My Experiences of Prejudice in Diverse Groups at Chapman
My first semester of freshman year, I participated in Gamma Phi’s philanthropy event, Airbands. If you do not know what Airbands is, each Greek chapter is paired with another chapter or dance club on campus to perform a lip-syncing dance. This was my first Airbands performance and I could not have been more excited. I was on Gamma Phi’s dance team, which was paired with Tri Delta, one of the more racially diverse chapters on campus. We danced to a Beyonce medley featuring songs such as “Crazy In Love” and “Formation.” After the final performance, everyone gathered in front of Memorial Hall and eagerly awaited the announcements of awards. As the awards were announced, the girl standing next to me made a comment along the lines of “You know BSU’s dance will win… The one girl is in tight with Jerry Price”. Sure enough, the Black Student Union (BSU) and Beta’s performance to Kanye West won. After that, one of the members (who later became president of BSU), posted a rant on Facebook about how Tri Delta and the dance team I was on had a performance that was offensive because everyone had straight hair and was dancing to Beyonce. I was hurt. I was angry. Didn’t she see me on that stage? I’m black. I have curly hair. How could she not accept me? How could she intentionally ignore me in order to convey a false narrative?
Fast forward a month or so when I started attending BSU meetings to try to find my “inner black.” See, I grew up with my white mom and her side of the family in Orange County, CA. For my whole life I have been surrounded by white people. I began attending BSU meetings in hopes to learn more about my culture and to find my place at Chapman. I could not have been more surprised and disappointed. At every BSU meeting I attended, I was forced opinions down my throat. If you were not far left and did not believe in everything that was said during the meetings, it was almost as if you were exiled. The thing that surprised me the most was when a member commented about how interracial relationships are bad. Again, I was hurt and angry. I eventually stopped going to BSU meetings because I spent every meeting becoming more and more disgusted at what intolerance was being practiced.
This brings me to the question that has been asked a lot this year: “Is Chapman racist?” Chapman is most definitely NOT racist. While I can admit Chapman is not the most racially-diverse campus (only 1.7 percent of the student body is black ), every student knows that when they are admitted. I don’t understand how students can constantly ask Chapman to “do better” in terms of diversity when the demographic statistics are not a secret. Students know they are going to a school with low black representation… in a city with low black representation.
Another reason Chapman is not racist is because nobody is stopping BSU – or any other racial group on campus – from throwing celebrations or events in honor of their heritage. BSU throws a Black History Month celebration on campus which includes a talent showcase and movie screenings. And nobody bats an eye when these racial groups hold their own segregated graduation ceremonies. This is widely accepted by everyone and there is no discrimination against them. Unfortunately, when Chapman Republicans throws an event or invites a speaker for the campus’ benefit, there is a self-righteous uproar of protests with inevitable labels of racism. All that moral condemnation just because of a difference in beliefs.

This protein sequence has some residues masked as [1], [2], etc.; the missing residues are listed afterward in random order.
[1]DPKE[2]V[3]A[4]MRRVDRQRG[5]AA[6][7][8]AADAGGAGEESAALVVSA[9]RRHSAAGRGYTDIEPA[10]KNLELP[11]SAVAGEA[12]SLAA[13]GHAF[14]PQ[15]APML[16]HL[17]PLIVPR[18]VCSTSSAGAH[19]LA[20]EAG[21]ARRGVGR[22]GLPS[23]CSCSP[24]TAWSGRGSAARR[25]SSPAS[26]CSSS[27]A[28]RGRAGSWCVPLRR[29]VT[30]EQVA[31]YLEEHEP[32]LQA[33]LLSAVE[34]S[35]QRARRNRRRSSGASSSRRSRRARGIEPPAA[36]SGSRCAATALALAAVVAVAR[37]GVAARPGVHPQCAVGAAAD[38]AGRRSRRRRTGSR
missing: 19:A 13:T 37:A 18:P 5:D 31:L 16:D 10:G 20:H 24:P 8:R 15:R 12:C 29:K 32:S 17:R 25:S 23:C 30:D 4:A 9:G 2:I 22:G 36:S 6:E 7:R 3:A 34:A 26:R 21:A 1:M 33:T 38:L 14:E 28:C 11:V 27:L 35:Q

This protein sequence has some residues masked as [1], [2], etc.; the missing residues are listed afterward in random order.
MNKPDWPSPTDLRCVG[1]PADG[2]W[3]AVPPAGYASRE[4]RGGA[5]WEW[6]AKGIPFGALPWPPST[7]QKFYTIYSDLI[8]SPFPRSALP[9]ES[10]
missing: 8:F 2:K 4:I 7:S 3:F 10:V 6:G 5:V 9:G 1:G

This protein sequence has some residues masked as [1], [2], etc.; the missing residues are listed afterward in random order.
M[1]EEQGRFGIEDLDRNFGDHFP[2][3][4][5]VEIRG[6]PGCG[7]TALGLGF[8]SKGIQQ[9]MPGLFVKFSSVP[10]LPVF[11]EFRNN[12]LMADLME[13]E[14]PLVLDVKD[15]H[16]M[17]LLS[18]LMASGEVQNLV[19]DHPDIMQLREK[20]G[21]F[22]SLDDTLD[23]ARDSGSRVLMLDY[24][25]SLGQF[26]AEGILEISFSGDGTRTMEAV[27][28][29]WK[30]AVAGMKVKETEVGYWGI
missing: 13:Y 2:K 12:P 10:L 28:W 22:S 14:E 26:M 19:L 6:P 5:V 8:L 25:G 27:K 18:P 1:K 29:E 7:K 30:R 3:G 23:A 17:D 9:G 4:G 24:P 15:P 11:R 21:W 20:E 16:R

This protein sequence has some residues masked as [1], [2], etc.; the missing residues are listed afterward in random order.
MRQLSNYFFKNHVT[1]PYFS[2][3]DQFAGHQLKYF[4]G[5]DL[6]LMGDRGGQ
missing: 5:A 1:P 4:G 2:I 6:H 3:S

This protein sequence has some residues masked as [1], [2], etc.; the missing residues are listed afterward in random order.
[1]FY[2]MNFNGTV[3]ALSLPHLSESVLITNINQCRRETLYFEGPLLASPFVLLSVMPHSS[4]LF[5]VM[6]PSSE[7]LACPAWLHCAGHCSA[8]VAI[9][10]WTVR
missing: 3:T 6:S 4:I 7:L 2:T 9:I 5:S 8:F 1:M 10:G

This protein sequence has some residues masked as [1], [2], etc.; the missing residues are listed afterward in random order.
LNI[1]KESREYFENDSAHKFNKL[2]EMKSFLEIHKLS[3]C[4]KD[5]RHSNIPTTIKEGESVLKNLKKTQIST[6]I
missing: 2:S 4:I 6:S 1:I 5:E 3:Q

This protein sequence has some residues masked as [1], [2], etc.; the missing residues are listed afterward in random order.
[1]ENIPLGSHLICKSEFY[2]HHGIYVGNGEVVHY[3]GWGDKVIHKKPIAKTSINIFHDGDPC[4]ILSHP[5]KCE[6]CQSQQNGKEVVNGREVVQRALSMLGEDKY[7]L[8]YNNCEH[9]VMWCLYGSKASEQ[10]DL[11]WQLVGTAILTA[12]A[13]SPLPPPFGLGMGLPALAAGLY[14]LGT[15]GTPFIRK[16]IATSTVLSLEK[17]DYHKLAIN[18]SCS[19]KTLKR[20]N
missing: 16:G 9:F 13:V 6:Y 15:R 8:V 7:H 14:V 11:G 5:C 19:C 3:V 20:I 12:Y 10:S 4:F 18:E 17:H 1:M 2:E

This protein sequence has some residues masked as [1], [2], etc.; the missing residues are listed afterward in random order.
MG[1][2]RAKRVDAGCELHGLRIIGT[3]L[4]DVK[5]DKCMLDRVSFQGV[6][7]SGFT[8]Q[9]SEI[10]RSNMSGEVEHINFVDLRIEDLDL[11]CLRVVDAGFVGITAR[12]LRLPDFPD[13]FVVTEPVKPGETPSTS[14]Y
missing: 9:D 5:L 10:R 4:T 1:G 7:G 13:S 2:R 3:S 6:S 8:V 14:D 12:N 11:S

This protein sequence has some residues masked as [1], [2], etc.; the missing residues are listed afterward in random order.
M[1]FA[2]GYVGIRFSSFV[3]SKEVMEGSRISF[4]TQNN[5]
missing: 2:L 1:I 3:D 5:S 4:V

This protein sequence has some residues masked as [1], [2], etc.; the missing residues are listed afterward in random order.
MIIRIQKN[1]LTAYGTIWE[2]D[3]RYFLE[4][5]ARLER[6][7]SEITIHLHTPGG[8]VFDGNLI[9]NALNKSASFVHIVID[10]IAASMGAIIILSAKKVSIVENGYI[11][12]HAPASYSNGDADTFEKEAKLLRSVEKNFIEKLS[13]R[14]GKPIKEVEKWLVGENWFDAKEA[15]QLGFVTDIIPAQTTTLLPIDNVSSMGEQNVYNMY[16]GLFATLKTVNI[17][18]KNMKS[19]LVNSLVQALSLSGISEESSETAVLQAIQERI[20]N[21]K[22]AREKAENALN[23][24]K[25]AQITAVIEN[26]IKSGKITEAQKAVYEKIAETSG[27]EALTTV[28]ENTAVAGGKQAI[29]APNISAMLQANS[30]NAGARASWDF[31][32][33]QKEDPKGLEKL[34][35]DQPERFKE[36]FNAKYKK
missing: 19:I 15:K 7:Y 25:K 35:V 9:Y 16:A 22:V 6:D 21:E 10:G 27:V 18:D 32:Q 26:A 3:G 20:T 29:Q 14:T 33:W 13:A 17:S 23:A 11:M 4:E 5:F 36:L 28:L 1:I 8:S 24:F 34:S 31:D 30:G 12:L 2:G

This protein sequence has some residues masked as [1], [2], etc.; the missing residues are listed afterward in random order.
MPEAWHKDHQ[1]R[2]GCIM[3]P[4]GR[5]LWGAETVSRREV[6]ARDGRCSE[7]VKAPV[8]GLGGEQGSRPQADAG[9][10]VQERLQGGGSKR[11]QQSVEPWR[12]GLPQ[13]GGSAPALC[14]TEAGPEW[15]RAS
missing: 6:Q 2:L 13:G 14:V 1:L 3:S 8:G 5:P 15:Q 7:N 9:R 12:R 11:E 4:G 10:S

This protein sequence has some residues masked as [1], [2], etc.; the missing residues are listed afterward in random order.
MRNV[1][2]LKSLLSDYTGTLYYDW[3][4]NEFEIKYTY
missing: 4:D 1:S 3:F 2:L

I received an email recently from a man named Justin Riley (Associate Director of Student Affairs in the Office of the Dean of Students) about the “black experience” at Chapman. He said he was available to talk if I didn’t feel safe. Being the type of person that enjoys learning many different things, I have taken many different classes at Chapman ranging from social science to business to art. Never once have I felt unsafe in any of my classes. The only two times I have felt uncomfortable and discriminated against was when professors were openly far left and said to the class that anyone on the conservative side is “the devil.” The other time was when I attended BSU meetings. While I understand that not everyone may have had the same experience I have had, I have never heard of any experiences of a student being racially discriminated against in class, on campus, or even at a party. The only time race becomes an issue is when people don’t like something (The Birth of a Nation poster) or when someone – while obviously very drunk – is blatantly racist (Dayton Kingery).
Overall, Chapman is not racist. If anything, they are inclusive to a fault; like the potential rigging of Airbands 2016, the CCC (which segregates student groups), and transgender bathrooms. Chapman does not have a racism problem, but it does have a tolerance problem. Clubs such as BSU are intolerant of anyone who has an opinion that strays from their liberal/Democratic views and will ostracize them for it. For a club that preaches so much about diversity and inclusion, I think it’s time for them to start practicing what they preach.
Arete (pseudonym) is a senior at Chapman University